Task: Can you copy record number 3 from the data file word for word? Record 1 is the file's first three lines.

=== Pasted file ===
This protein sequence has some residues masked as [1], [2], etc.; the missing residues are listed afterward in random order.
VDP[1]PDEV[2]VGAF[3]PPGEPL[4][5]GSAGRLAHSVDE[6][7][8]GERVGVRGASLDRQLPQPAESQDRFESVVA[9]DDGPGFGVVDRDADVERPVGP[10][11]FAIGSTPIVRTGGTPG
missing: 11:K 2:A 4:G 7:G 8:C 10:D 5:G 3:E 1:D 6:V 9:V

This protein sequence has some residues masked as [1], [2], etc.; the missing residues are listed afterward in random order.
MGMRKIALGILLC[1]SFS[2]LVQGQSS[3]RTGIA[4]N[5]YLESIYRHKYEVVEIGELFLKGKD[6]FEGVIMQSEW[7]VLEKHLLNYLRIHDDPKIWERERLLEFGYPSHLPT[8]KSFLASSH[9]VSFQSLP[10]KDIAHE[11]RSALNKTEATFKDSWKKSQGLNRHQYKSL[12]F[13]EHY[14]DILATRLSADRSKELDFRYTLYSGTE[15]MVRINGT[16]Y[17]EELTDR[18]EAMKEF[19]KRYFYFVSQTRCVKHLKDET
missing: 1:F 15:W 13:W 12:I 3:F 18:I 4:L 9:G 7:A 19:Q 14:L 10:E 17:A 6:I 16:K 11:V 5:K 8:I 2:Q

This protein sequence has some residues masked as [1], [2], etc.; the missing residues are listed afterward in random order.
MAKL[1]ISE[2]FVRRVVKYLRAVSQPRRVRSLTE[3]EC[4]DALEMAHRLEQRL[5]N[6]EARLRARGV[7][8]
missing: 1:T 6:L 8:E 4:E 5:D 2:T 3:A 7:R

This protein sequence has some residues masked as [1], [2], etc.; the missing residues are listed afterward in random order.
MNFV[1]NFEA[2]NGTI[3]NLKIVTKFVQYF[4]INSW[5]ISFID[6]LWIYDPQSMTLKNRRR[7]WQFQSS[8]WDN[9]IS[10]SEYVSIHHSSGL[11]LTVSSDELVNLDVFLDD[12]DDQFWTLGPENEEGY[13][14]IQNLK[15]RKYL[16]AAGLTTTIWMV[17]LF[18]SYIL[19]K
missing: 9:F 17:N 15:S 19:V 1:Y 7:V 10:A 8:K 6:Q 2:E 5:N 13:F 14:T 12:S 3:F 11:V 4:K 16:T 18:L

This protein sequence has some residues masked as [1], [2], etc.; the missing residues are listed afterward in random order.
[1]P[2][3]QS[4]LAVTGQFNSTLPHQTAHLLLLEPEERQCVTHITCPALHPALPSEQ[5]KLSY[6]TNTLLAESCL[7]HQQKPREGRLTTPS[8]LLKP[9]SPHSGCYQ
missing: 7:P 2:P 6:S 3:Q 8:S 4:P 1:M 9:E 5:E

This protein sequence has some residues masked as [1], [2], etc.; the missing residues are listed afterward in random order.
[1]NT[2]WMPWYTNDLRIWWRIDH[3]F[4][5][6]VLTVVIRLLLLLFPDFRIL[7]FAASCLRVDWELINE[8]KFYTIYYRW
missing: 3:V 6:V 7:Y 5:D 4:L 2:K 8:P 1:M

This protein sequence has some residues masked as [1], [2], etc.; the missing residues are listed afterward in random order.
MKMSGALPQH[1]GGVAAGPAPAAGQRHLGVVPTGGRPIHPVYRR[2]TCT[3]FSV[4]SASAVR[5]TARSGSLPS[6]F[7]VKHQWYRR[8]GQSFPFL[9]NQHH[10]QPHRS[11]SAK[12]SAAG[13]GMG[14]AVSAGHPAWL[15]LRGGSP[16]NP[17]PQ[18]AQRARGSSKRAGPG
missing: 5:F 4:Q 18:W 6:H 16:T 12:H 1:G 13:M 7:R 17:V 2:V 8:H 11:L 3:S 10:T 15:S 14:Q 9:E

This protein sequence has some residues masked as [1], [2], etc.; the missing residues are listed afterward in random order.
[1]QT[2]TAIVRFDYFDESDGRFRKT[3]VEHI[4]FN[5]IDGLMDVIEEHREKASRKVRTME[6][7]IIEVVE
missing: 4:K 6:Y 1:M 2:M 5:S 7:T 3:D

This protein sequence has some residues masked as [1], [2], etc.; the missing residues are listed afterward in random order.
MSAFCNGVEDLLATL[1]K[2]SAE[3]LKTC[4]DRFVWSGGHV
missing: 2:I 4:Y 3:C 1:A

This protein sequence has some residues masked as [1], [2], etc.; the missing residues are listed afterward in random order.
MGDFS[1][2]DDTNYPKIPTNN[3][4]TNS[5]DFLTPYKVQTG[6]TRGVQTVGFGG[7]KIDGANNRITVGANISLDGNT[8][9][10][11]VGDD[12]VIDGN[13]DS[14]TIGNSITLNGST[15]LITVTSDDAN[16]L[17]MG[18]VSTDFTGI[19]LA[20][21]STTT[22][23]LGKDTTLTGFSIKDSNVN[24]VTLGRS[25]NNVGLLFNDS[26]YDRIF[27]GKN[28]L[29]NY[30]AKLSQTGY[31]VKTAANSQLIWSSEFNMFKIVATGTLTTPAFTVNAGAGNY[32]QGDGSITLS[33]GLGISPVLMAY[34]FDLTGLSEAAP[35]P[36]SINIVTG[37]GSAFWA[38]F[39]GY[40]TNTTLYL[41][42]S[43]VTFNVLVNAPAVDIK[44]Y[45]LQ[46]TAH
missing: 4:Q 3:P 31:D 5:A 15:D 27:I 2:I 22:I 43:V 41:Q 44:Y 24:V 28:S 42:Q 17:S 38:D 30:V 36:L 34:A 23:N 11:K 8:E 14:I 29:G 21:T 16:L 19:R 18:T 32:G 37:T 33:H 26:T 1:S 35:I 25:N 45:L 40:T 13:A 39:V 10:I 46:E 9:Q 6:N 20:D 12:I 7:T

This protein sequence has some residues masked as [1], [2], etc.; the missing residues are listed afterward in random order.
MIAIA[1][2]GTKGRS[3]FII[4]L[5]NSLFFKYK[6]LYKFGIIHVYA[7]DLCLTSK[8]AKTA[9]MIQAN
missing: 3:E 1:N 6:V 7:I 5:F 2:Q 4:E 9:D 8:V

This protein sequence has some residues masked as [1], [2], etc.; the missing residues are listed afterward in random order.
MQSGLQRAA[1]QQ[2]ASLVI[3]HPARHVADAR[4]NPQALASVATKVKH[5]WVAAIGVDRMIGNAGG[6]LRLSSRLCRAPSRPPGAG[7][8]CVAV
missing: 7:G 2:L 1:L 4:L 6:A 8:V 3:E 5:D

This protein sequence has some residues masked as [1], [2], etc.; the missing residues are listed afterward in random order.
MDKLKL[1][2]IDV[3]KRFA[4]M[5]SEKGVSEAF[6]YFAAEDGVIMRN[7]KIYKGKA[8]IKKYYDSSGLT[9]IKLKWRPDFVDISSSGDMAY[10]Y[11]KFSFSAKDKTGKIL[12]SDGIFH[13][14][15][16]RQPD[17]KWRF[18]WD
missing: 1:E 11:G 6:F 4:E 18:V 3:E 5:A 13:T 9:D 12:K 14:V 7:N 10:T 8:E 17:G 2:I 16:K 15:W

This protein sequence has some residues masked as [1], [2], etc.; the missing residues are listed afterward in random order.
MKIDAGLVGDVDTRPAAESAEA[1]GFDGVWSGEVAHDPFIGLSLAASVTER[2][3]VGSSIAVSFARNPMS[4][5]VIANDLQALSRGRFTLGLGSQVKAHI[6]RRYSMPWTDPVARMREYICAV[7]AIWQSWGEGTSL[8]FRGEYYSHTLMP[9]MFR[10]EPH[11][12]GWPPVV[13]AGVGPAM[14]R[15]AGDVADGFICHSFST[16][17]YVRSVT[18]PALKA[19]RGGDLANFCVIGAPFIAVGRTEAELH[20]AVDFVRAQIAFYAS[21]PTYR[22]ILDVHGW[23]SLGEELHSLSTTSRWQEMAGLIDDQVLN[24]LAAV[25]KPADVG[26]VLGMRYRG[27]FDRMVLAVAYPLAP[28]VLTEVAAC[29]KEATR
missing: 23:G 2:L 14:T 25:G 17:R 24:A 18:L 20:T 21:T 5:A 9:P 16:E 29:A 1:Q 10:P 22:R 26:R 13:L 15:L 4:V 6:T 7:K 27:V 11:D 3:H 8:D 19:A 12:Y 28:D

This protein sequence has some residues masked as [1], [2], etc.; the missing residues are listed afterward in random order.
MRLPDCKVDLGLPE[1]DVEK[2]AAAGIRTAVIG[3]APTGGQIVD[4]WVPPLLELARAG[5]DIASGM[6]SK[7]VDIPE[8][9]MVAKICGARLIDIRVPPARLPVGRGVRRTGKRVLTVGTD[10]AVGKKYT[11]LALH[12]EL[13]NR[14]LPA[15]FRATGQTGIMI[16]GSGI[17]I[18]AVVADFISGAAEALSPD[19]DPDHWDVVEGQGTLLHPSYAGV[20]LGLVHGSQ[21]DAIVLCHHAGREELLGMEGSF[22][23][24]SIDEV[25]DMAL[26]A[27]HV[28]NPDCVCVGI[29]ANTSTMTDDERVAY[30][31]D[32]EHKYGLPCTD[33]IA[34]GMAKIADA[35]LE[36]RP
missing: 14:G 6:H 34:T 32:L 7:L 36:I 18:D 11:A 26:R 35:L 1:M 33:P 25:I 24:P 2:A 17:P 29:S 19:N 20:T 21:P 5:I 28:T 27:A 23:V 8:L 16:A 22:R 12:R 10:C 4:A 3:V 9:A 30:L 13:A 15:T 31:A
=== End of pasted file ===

This protein sequence has some residues masked as [1], [2], etc.; the missing residues are listed afterward in random order.
MAKL[1]ISE[2]FVRRVVKYLRAVSQPRRVRSLTE[3]EC[4]DALEMAHRLEQRL[5]N[6]EARLRARGV[7][8]
missing: 1:T 6:L 8:E 4:E 5:D 2:T 3:A 7:R